Another thing that makes “Magnolia” is great for me is the character development. Every character has almost similar portion of focus and mood, and each develops and accumulates into a bigger, natural conflict that relieves so beautifully with supportive music playing in the background. There’s a taste of musical in “Magnolia” (I just love the soundtracks, especially Aimee Mann’s “One” and “Wise Up”), and there’s charm from the camera work that brings nice dynamics and settles mood in every scene. The long-take Anderson did in, for example, the preparation of the quiz show is unforgettable. From the acting department, all the actors did similarly great jobs, but Tom Cruise notably played the character whom viewers paid most attention to. “Magnolia” is one of few movies where you can see great acting by Tom Cruise. Seriously, it’s kind of rare lately seeing this guy playing great role with great acting in a movie. “Magnolia” is where Tom Cruise proved to the viewers that he could act, and he deserved his Oscar nomination for his great job. Anyway, “Magnolia” has a great ensemble cast. Every character provokes different reactions from the viewers. Maybe there are minor conflicts that seem either too sudden or unfinished, like [SPOILER STARTS] the conflict Jimmy had with his wife, Rose (played by Melinda Dillon), which is placed too close to the ending so it didn’t successfully got larger attention, or the conflict Stanley had with his quiz assistant, which seems awkwardly ended and discontinued [SPOILER ENDS]. Anderson tries to make derivations from the development of each character by bringing more characters to every character’s problem, but, in very few occurences, it fails.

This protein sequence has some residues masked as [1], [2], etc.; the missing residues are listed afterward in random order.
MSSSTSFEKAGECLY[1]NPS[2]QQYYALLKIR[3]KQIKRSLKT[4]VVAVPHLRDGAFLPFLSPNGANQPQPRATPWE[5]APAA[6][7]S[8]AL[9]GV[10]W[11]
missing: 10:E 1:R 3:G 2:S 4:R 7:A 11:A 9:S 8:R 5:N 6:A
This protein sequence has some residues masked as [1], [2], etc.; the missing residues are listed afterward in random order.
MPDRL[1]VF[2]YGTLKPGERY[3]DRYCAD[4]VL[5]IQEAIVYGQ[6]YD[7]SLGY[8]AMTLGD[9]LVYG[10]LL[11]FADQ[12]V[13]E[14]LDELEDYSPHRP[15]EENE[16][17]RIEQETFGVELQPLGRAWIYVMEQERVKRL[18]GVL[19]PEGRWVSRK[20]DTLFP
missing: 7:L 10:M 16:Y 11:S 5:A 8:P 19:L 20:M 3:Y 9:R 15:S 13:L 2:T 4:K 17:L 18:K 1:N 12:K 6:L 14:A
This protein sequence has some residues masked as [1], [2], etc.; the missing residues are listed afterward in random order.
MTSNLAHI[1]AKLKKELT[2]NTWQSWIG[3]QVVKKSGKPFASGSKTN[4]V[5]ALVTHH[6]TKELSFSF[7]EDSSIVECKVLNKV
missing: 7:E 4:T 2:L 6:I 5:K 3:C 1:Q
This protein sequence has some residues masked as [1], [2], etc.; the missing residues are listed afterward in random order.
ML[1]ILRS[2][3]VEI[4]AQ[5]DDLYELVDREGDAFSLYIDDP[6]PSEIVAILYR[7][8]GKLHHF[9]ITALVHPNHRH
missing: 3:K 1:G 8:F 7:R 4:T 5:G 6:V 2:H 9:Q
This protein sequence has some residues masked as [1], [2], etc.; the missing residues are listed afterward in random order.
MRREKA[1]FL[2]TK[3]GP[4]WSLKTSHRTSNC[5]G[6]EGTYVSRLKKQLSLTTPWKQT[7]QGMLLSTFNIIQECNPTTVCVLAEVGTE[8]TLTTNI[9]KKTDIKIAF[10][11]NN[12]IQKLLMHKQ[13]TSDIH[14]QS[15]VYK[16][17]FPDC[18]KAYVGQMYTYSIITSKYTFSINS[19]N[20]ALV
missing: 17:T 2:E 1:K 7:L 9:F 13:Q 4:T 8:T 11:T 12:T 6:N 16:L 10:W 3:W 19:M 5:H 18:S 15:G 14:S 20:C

Finally, Paul Thomas Anderson turned “Magnolia” into a movie that is more than just any other dramas. I admit that it is not something viewer could easily enjoy, but once you feel it, you will understand why three-hour duration of this movie went so fast for me. After watching “Magnolia”, it’s yours to interpret the story, even what the title “Magnolia” actually means. It’s great—the final scene was undoubtedly mindf*ck—and ambitious. I won’t say that it is one-of-a-kind, but it really grabs my full attention. "It’s not going to stop... so just give up".
▲ Outstanding work of combining several stories into a grand plot, supportive background music, Tom Cruise, great ensemble cast
▼ May seem weird and goalless, unsuccessful minor conflicts
MAGNOLIA | COUNTRY USA YEAR 1999 RATING Rated R for strong language, drug use, sexuality and some violence RUNTIME 188 min GENRE Drama CAST Tom Cruise, Julianne Moore, Philip Seymour Hoffman, William H. Macy, John C. Reilly WRITER Paul Thomas Anderson DIRECTOR Paul Thomas Anderson IMDB RATING 8.0/10 METACRITIC 77/100 (Generally Favorable) ROTTEN TOMATOES 83% (Certified Fresh) MORE INFO